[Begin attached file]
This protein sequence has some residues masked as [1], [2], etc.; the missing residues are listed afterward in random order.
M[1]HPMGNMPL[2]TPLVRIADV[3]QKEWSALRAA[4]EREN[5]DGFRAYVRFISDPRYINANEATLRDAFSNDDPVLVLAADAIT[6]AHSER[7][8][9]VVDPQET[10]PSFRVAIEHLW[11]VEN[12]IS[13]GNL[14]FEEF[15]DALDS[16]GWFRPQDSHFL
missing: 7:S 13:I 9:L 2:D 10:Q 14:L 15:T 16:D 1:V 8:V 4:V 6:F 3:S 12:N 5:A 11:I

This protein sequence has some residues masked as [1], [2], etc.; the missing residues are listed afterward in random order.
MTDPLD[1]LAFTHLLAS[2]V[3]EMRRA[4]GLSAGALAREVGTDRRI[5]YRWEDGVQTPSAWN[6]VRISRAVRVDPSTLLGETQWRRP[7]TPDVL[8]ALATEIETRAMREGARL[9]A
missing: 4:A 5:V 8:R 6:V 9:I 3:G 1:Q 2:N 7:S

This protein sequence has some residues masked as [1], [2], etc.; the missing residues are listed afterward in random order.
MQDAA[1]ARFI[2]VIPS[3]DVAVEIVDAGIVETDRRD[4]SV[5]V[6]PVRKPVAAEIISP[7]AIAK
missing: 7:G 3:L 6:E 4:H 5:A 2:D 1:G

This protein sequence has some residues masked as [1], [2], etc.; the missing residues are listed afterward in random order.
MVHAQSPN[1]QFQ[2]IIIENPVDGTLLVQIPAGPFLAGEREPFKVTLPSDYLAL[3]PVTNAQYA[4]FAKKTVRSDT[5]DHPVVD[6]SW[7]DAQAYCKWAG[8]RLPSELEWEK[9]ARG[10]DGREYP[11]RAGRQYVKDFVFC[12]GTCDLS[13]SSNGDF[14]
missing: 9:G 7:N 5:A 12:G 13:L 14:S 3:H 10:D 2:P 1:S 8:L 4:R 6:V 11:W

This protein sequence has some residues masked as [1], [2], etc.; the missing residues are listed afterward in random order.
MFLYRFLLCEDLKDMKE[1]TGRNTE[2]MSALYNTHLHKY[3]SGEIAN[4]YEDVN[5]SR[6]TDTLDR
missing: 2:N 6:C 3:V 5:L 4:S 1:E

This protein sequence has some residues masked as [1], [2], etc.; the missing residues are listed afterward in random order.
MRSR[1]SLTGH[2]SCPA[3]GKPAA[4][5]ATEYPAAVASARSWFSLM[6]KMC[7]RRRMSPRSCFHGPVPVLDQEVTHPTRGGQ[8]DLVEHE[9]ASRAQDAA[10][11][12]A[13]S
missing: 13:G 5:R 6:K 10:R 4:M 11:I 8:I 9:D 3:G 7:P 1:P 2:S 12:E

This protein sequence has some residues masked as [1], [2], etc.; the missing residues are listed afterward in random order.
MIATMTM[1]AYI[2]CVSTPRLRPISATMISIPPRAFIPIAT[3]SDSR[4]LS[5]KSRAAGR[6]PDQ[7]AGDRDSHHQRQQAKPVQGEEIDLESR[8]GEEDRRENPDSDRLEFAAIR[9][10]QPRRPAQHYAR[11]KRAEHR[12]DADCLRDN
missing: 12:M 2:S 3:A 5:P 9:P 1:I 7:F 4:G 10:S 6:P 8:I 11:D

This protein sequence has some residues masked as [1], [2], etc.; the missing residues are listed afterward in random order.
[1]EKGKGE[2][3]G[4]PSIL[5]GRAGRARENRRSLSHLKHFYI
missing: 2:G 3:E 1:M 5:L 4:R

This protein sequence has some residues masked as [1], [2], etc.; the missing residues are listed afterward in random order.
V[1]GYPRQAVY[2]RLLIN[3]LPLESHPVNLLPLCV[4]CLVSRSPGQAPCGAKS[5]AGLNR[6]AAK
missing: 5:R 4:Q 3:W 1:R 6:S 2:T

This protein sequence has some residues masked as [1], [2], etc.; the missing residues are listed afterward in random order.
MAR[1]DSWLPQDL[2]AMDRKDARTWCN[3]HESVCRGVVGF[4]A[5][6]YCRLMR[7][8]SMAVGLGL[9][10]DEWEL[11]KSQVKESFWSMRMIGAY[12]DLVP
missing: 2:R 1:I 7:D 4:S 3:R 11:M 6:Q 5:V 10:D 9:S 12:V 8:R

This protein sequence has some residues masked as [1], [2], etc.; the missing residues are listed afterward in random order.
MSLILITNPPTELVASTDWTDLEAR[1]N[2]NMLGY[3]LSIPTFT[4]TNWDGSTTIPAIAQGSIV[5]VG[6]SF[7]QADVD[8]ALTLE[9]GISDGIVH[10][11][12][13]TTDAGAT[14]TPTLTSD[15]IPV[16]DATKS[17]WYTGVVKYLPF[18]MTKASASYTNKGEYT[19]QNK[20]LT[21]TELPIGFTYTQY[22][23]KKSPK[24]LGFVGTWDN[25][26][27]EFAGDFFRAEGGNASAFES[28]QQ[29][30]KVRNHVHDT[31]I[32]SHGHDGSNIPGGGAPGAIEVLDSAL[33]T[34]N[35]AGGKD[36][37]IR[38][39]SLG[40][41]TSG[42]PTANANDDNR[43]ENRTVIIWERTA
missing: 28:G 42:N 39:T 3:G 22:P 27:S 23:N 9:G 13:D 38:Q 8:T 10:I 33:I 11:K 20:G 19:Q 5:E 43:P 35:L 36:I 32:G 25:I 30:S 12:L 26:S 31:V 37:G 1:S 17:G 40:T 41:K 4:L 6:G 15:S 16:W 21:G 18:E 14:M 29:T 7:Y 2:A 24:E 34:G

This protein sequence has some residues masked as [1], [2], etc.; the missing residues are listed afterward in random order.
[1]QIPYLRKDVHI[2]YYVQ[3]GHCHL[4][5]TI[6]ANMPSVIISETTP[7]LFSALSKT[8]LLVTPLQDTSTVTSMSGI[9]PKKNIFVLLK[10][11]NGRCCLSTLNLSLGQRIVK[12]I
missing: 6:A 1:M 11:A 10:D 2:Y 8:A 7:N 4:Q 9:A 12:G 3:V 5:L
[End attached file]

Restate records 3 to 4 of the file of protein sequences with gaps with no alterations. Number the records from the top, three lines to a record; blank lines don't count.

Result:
This protein sequence has some residues masked as [1], [2], etc.; the missing residues are listed afterward in random order.
MQDAA[1]ARFI[2]VIPS[3]DVAVEIVDAGIVETDRRD[4]SV[5]V[6]PVRKPVAAEIISP[7]AIAK
missing: 7:G 3:L 6:E 4:H 5:A 2:D 1:G

This protein sequence has some residues masked as [1], [2], etc.; the missing residues are listed afterward in random order.
MVHAQSPN[1]QFQ[2]IIIENPVDGTLLVQIPAGPFLAGEREPFKVTLPSDYLAL[3]PVTNAQYA[4]FAKKTVRSDT[5]DHPVVD[6]SW[7]DAQAYCKWAG[8]RLPSELEWEK[9]ARG[10]DGREYP[11]RAGRQYVKDFVFC[12]GTCDLS[13]SSNGDF[14]
missing: 9:G 7:N 5:A 12:G 13:L 14:S 3:H 10:D 2:P 1:S 8:L 4:R 6:V 11:W